Pakistan close to becoming a country free of power cuts

Pakistan and power shortage go back a long way but the last 10 years have been the most challenging. 10-12 hours of power cuts had become a norm in the urban centers while some rural areas experienced up to 20 hours of load shedding.

In 2013, when Prime Minister Nawaz Sharif’s political party took over, following the elections, Pakistan’s electricity demand-supply gap had reached up to 8,000 MW. Thus, ending the electricity crisis was the foremost priority of his government.

In the last four years, government has initiated multiple power projects across the country. While few of these projects are sponsored solely by the government, majority are being built in public private partnership mode, mostly through investment under China Pakistan Economic Corridor.

A total of 10,000 MW generation capacity is expected to be added into the system by 2018. Out of these 10,000 MW, approximately 3,000 will come from coal-powered plants, 3,000 from LNG plants, 3,000 from wind, solar and hydropower plants while the remaining will come from extension of existing nuclear plants. The table below lists the large scale power projects that were initiated by this government.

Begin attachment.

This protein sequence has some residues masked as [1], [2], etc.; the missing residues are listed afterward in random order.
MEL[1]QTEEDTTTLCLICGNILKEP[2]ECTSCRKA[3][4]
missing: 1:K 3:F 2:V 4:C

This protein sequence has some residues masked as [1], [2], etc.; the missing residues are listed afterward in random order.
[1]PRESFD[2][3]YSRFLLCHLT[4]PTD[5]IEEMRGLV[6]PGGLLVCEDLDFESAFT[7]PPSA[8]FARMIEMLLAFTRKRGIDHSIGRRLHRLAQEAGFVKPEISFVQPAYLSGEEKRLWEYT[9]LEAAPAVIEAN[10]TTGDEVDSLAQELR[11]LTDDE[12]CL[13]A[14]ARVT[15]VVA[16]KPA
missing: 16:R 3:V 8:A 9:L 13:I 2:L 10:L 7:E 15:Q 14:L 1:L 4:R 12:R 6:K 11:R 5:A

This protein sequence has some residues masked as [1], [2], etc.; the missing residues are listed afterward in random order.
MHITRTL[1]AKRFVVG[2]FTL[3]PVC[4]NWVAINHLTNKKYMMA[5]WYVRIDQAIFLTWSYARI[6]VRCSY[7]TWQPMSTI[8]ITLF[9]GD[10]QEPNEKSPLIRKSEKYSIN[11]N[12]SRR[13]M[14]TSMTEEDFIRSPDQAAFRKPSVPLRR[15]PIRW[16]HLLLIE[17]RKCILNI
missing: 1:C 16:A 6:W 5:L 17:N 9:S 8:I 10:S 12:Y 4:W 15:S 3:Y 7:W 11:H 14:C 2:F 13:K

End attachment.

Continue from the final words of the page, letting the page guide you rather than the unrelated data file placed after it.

Screen Shot 2017-07-30 at 11.39.41 PMSource: State of Industry Report, 2016

With these power plants commissioned on time, Pakistan would have sufficient generation capacity in 2018 to meet the electricity demand as shown in the figure below.

Screen Shot 2017-07-30 at 9.34.43 PM

In more than 65 years since Pakistan’s independence, 25,000 MW of electrical power generation was added to the national grid. If all goes as promised, Nawaz Sharif’s government would have added 10,000 MW in just 5 years. This is definitely a creditworthy achievement of this government.

More than 2,000 MW of generation capacity has already been added into the system. As a result, power cuts have almost halved (going down from 12 hours in 2013 to 6 hours in 2016). Economy is showing signs of recovery as Pakistan has already achieved a growth rate of 5.2%. It is expected to further increase to 7% by 2020 owing to the increased energy and investment,

If the transmission capacity, to evacuate all this additional power, is also added in the given time, Pakistan can soon become a country free of power cuts. However, this might only be a temporary relief if not much is done to address other issues and challenges affecting Pakistan’s power sector.


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